1:00 pm – I’m finally one with my pillow, and barely get started on my memory verses before I’m asleep.

2:10 pm – Marissa and I wake up almost simultaneously. She is ready and out the door a lot faster than I can manage, though. I remember I need to pay my credit card this weekend and figure I should do it now while I’m thinking about it. The phone lines are busy, but I figure it’s better to do this on my cell phone. However, when I dial the number, I get a Spanish recording telling me otherwise. Grrr… Both phone lines here are busy, so I’ll have to do it later.

2:25 pm – I return to the kitchen to find Marissa sorting today’s freshly picked and shelled peas. Remembering my missing sock, I dash down to the laundry room and am thrilled to find it. I don’t have enough clothes with me that I can afford to lose anything!

2:35 pm – Back to work now. I dump all the veggies into the pot to see if we have enough for tonight’s supper. Veronica vetoes adding green peppers, because she seriously dislikes them, and since neither of us can go get them from the garden ourselves, she wins. Marissa sends me to get the leftover lunch cabbage, and thinking it’s in the cooler, I go looking. I don’t find the cabbage, but I find the last coconut raisin cookie and relieve it of its lonely existence. When I find the cabbage, it’s sitting on the end of the counter, and there’s but a spoonful left. Our mixed veggies are becoming less mixed by the minute. The school children flood into the kitchen, turning it instantly from a peaceful retreat into something more resembling Grand Central Station at rush hour, as they clear and repack lunchboxes and claim their afternoon snacks.

2:45 pm – I do one of the strangest things I’ve done since I arrived – help Marissa throw two roasters full of very little potatoes into the washing machine – short cycle, no soap…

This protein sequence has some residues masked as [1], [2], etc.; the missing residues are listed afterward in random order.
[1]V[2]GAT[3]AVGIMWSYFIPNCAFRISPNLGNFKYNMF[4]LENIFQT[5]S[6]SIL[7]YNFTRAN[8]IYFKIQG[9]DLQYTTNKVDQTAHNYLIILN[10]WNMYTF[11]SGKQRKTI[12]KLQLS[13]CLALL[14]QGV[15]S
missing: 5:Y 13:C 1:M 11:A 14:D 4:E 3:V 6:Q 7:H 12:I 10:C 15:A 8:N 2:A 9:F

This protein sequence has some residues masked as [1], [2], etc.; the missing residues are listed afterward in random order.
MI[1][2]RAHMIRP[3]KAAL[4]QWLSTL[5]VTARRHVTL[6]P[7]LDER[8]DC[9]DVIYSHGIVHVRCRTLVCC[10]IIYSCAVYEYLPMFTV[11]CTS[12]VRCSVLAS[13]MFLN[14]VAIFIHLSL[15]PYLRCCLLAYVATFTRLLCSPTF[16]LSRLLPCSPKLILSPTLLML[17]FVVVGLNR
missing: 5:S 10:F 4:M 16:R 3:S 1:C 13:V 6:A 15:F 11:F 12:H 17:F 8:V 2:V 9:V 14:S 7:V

3:05 pm – I finally get a free phone line and pay my credit card. I’m extremely grateful that the home has a Pennsylvania phone line via satellite and that it’s working today!

3:15 pm – The clamor of children has dissolved into homework and chores, but we suddenly develop a regular trickle of grinning youngsters all bearing the same exciting news: “Ethan’s dating!” He’s a former VS worker who went home earlier this year. Everyone is very excited!

3:30 pm – Andrea wanders through the kitchen and I just can’t help myself. I ask her if she could pretty please just bring our load from the washer into the kitchen, then almost hold my breath in anticipation, wishing very much I could be a fly on the wall. She’s back in a couple minutes laughing at having found it was a load of potatoes. She good naturedly helps me pick that mess of miniature spuds, now spotlessly clean, out of the tub and carry them back to the kitchen. Seeing what we were doing, Gerald asks if we are going to cook them in the dryer.

4:00 pm – The pre-supper dishwashing crew shows up. I’m sorting dozens and dozens of little potatoes by size for the two meals we’ll be using them, so I start a game with the girls, quizzing them on which part of the plant we are eating when we have our various fruits and vegetables. I ran out of foods before they ran out of enjoying the game.

4:30 pm – Yes! I get a brief break waiting on an ice cream customer at the window. We get the news that the guys are pouring concrete and won’t be in for supper, so the tables, which Marissa had been pleased to have set already, need to be redone to accommodate seating the boys with their moms instead of their VS guys.

4:50 pm – Finally done with the potatoes! I’m sure glad I don’t have to eat any of them tonight. Right now I’m thoroughly sick of potatoes!

5:00 pm – I have a milk customer, and before I get the stuff put away, a second one. Where were these people when I was so bored earlier?